Epictetus thought that way about all of his knowledge and other possessions. He never tried to show off his philosophies to others and as he gained more freedom after being a slave, he still maintained only meager possessions.

For instance, Epictetus once brought a fancy iron lamp and displayed it out in the open, just to have it stolen. Instead of being upset, he just embraced his humility and bought a lowly clay lamp.

One of his fundamental beliefs was about how material success didn’t mean anything. The amount of wealth, quality of possessions, or size of property you have doesn’t say anything about your value.

And if someone else doesn’t have all those things, it doesn’t mean they have less value as a person. It means their wealth, possessions, or property have less value.

And when it came to philosophy, Epictetus clearly discouraged publicly disclosing your principles:

At an entertainment, don’t talk how persons ought to eat, but eat as you ought.

The core idea here is that you should act wisely using the principles you learn, not preach about them.

Wisdom should be accompanied by humility. The goal is to achieve greater knowledge to improve yourself, not to show others how much knowledge you’ve gained.

*He was such a firm believer in this, he never wrote down any of his philosophies. The only reason we know about his work today is that one of his students published it for the world.

Unfortunately though, this kind of thinking is EXTREMELY rare in society today. Think about that example of the value of a person vs. their possessions again. How often do we ignore that and see the Elon Musks of the world as successful just because of their wealth? 💰

The next time you think about a leader or a role model’s success, honestly ask yourself:

How much do I value them as a person and how much do I just value their material success?

Lesson 3: Nothing is Permanent — Loss Eventually Comes

What do you tell a friend when they lose their phone? Go through a break-up? Experience a family member’s death? Obviously, those scenarios vary a lot in how serious they are, but our response is usually the same.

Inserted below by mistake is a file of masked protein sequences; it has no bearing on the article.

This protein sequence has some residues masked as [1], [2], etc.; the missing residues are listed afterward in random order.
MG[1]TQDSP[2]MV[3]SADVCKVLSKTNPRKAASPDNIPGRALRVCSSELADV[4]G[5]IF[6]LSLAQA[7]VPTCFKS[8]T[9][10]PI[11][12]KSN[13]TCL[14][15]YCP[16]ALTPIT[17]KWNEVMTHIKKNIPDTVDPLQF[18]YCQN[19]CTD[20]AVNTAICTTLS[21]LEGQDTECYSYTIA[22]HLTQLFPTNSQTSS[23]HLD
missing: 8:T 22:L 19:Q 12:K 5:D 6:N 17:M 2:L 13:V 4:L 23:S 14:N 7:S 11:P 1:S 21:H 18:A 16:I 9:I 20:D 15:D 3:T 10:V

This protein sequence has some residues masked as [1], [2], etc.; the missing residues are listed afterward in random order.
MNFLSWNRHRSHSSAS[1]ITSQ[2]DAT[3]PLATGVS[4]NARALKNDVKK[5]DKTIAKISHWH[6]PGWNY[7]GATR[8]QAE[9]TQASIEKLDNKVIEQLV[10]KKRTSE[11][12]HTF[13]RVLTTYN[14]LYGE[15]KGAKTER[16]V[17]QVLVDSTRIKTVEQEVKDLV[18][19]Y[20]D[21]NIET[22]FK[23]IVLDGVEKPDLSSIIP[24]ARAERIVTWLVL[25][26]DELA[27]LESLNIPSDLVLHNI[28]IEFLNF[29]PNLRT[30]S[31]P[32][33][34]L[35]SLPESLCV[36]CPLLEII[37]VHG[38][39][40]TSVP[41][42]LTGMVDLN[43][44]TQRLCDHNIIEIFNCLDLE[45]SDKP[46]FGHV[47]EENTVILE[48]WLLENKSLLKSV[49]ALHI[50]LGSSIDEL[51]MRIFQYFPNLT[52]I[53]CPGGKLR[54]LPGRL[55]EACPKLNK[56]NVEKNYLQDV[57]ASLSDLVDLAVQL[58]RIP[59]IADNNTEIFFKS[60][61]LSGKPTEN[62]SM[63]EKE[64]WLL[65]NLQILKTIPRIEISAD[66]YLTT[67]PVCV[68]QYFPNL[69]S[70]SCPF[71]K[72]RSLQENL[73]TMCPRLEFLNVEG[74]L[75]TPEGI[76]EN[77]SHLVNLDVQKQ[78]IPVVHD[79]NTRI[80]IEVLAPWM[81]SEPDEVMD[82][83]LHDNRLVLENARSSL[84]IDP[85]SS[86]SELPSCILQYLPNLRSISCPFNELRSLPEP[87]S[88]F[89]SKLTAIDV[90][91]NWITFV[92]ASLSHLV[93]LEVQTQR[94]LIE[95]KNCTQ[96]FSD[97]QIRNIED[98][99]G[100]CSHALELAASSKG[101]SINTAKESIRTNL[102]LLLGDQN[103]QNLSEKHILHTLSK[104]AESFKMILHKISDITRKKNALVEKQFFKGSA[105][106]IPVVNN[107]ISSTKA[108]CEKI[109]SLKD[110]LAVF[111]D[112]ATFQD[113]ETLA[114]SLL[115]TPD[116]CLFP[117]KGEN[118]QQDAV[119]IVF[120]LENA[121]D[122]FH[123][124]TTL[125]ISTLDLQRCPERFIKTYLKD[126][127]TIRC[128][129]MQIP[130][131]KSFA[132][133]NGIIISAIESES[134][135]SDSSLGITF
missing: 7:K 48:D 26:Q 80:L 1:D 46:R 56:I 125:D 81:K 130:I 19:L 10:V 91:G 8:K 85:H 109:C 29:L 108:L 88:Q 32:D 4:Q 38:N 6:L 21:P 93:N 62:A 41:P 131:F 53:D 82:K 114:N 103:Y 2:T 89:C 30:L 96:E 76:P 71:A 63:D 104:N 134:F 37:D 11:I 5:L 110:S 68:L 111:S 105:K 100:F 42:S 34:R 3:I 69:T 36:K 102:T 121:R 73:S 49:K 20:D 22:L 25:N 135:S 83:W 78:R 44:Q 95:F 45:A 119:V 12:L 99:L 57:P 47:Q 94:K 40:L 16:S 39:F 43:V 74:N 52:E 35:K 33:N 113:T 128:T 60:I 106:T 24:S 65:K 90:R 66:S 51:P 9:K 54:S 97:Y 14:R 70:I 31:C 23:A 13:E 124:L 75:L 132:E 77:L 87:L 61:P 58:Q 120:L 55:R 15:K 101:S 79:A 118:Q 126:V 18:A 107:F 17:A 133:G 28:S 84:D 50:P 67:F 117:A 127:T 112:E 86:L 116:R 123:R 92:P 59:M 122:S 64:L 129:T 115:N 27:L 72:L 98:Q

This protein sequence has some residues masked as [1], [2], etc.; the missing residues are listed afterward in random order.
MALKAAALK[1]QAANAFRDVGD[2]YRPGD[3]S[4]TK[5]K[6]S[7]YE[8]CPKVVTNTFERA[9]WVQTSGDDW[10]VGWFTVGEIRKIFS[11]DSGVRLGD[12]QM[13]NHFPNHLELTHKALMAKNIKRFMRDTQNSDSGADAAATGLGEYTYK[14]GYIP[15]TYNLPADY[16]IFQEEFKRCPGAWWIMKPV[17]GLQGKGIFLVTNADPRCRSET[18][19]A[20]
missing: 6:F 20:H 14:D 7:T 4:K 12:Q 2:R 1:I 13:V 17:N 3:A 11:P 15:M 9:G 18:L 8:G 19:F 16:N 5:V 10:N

We say, “it’s just life” in the nicest way possible and encourage them to get over their loss. But what about when we’re the one experiencing the losses?😕

We NEVER tell ourselves things are “just life.”

When it comes to being personally affected, we’re so much weaker than when viewing the situation from the outside in. Epictetus’ belief on this was that people grieved most for what they were attached to.

After realising this, Epictetus constantly reminded himself not to get too attached to things. It ties into his point of accepting things as they are and not wishing them to be another way. If you’re too attached to something, you just can’t have them any way other than how you want them.

His practical example was always that he would remind himself that his wife and children were mortal and bound to pass away one day every time he kissed them.

WOW, that seems really cold from our perspective today, but it gets the message across 😢

That being said, couldn’t we still apply that thinking to smaller situations? We’re living in a world of stuff and things. How many of them are actually valuable?

What if we DIDN’T always get wrapped up in the greatness of having a new toy/phone/laptop/car/house? Those things never made us permanently happy anyways.

It’s really hard to keep the downs in mind when we’re constantly exposed to so many ups. But if we manage to do it, we just might be able to see the world as it truly is: temporary, yet forever changing.

In the end, Epictetus left a lot of lessons for us to think about in our lives. He was one of the great stoics not because he exemplified stoicism like all the other philosophers, but because he was so different.

His important thoughts show that it is possible for the average person like you and me to really use these principles in our own lives, BEYOND any societal role forced upon us.

And the fact that we’re still talking about him is what’s most amazing of all — Epictetus proved stoicism transcended not only class, but time as well :-)

Key Takeaways

  • If it’s in your control, why worry about it? You have it under control. If it’s out of your control why worry about it? You can’t do anything about it.
  • Your wealth might be larger than someone else’s, but your value isn’t.
  • We can see the little significance of losses in others’ lives, but never in our own.

Actionables

  • When you get worried in the next coffee line, remind yourself it’s out of your control ;-)
  • Think about others’ success in terms of themselves, not their property.
  • When you’re grieving about a loss, ask yourself what you would do if a friend were experiencing it instead of you.

Before You Go

Hey, I’m currently sitting in the freezing Canadian winter in front of City Hall, reflecting on how the perfectly pretty ripples in the fountain in front of me are far from permanent ;-) If you enjoyed this article and will never again be able to look at some ordinary ripples in the same way 😁, feel free to:

  • connect on Linkedin
  • check out some other work on my website (100% non-shady :-)
  • subscribe to my newsletter (because I’m really extra)

So we can start a ripple revolution!

Cofounder at The Plastic Shift. Learning how to create a sustainable planet. Linkedin: linkedin.com/in/madhav-malhotra/